The life of Samuel Johnson, LL. D.: comprehending an account of his studies and numerous works, in chronological order; a series of his epistolatory correspondence and conversations with many eminent persons; and various original pieces of his composition, never before published: the whole exhibiting a view of literature and literary men in Great-Britain, for near half a century during which he flourished, Volume 3 (Google eBook)
What people are saying - Write a review
We haven't found any reviews in the usual places.
Other editions - View all
acquaintance admirable afterwards appeared Ashbourne asked asthma attention authour Beauclerk believe Bennet Langton Bishop Brocklesby Burke Burney called character compliment consider conversation dear Sir death dined dropsy eminent entertained expressed favour Francis Barber Garrick gentleman give glad happy hear Hebrides honour hope humble servant JAMES BOSWELL Johnson kind lady Langton late learning letter Lichfield literary live London Lord Lordship LUCY PORTER Lusiad Madam manner mentioned merit mind Miss never night obliged observed occasion once opinion Pembroke College perhaps pleased pleasure Poets Pope pounds praise prayers publick received recollect remark respect Reverend Samuel Johnson Scotland shew shewn Sir John Hawkins Sir Joshua Reynolds Streatham suppose sure talked tell thing thought Thrale tion told verses Whig Wilkes wish wonderful words write written wrote young
Page 256 - The busy day, the peaceful night, Unfelt, uncounted, glided by ; His frame was firm, his powers were bright, Though now his eightieth year was nigh. Then, with no throbs of fiery pain, No cold gradations of decay, Death broke at once the vital chain, And freed his soul the nearest way.
Page 292 - I recollect only — the enjoyment of hope, — the high superiority of rank, without the anxious cares of government, — and a great degree of power, both from natural influence wisely used, and from the sanguine expectations of those who look forward to the chance of future favour.
Page 23 - Sir, the life of a parson, of a conscientious clergyman, is not easy. I have always considered a clergyman as the father of a larger family than he is able to maintain. I would rather have Chancery suits upon my hands than the cure of souls. No, Sir, I do not envy a clergyman's life as an easy life, nor do I envy the clergyman who makes it an easy life.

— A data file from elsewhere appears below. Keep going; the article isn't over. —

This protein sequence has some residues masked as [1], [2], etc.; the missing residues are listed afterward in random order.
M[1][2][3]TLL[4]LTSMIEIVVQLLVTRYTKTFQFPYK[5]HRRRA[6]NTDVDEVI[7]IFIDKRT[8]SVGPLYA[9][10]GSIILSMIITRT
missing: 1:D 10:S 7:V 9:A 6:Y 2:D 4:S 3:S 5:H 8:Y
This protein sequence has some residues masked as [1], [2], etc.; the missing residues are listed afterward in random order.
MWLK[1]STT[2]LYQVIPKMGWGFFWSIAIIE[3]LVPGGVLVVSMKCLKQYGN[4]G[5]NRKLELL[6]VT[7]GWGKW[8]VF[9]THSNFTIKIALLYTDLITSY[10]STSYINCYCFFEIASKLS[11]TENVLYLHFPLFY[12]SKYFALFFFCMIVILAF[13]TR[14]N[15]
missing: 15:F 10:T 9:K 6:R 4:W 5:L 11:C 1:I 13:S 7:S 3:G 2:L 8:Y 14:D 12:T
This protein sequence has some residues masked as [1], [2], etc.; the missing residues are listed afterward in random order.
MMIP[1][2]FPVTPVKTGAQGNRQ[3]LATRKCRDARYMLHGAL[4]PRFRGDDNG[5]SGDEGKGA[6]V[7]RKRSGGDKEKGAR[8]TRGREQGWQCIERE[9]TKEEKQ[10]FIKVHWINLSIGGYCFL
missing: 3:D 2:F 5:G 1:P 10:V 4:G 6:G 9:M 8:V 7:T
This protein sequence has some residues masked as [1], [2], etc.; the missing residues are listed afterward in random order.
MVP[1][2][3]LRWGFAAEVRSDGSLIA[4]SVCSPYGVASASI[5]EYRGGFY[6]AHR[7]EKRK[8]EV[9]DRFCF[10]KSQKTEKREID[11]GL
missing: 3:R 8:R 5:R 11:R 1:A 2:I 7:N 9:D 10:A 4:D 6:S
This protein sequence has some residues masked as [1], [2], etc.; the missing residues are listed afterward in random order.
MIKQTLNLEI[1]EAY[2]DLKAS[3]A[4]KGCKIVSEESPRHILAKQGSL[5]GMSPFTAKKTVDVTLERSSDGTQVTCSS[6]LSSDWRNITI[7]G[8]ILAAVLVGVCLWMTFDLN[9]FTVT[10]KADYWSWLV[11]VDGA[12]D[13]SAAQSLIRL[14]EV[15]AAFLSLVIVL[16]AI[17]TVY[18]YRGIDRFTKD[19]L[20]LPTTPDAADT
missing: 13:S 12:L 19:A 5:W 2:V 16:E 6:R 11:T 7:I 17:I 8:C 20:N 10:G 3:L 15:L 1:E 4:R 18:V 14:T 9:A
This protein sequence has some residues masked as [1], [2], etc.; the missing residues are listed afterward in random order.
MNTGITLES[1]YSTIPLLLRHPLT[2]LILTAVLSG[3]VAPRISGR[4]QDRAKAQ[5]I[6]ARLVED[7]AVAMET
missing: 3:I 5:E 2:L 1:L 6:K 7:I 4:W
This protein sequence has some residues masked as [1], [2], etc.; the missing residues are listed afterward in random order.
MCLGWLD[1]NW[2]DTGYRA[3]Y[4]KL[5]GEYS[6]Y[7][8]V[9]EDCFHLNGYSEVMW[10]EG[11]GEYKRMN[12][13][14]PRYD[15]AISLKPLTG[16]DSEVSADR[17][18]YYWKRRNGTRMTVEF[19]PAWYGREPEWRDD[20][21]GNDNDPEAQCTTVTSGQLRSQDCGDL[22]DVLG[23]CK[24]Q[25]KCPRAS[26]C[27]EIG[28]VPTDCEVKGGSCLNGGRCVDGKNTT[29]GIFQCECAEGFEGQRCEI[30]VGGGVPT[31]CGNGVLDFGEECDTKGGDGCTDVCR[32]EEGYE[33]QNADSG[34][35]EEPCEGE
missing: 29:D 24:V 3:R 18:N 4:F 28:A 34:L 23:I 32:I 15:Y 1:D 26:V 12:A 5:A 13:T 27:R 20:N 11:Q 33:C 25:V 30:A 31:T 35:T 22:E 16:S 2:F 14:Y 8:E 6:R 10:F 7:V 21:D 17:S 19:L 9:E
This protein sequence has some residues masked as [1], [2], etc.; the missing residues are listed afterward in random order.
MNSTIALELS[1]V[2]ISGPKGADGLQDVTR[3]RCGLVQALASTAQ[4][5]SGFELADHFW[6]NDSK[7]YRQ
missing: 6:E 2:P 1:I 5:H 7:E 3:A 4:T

Page 201 - See, what a grace was seated on this brow ; Hyperion's curls; the front of Jove himself; An eye like Mars, to threaten and command...
Page 227 - Sometimes it lieth in pat allusion to a known story, or in seasonable application of a trivial saying, or in forging an apposite tale : sometimes it playeth in words and phrases, taking advantage from the ambiguity of their sense, or the affinity of their sound.
Page 448 - Thee to continue me in this world, where much is to be done and little to be known, teach me by thy Holy Spirit to withdraw my mind from unprofitable and dangerous inquiries, from difficulties vainly curious, and doubts impossible to be solved.
Page 109 - Astley to preach a sermon standing upon his head on a horse's back, he would collect a multitude to hear him ; but no wise man would say he had made a better sermon for that. I never treated Whitefield's ministry with contempt ; I believe he did good. He had devoted himself to the lower classes of mankind, and among them he was of use. But when familiarity and noise claim the praise due to knowledge, art, and elegance, we must beat down such pretensions.
Page 488 - ... available to the confirmation of my faith, the establishment of my hope, and the enlargement of my charity ; and make the death of Thy Son Jesus Christ effectual to my redemption. Have mercy upon me, and pardon the multitude of my offences. Bless my friends ; have mercy upon all men. Support me by Thy Holy Spirit, in the days of weakness, and at the hour of death ; and receive me, at my death, to everlasting happiness, for the sake of Jesus Christ. Amen.
Page 175 - My thoughtless youth was wing'd with vain desires ; My manhood, long misled by wand'ring fires, Follow'd false lights ; and, when their glimpse was gone, My pride struck out new sparkles of her own. Such was I, such by nature still I am ; Be thine the glory, and be mine the shame ! * Unitarians. See Note VI. - in oner lie? j" Good life be now my task ; my doubts are done ;* What more could fright my faith, than three in one?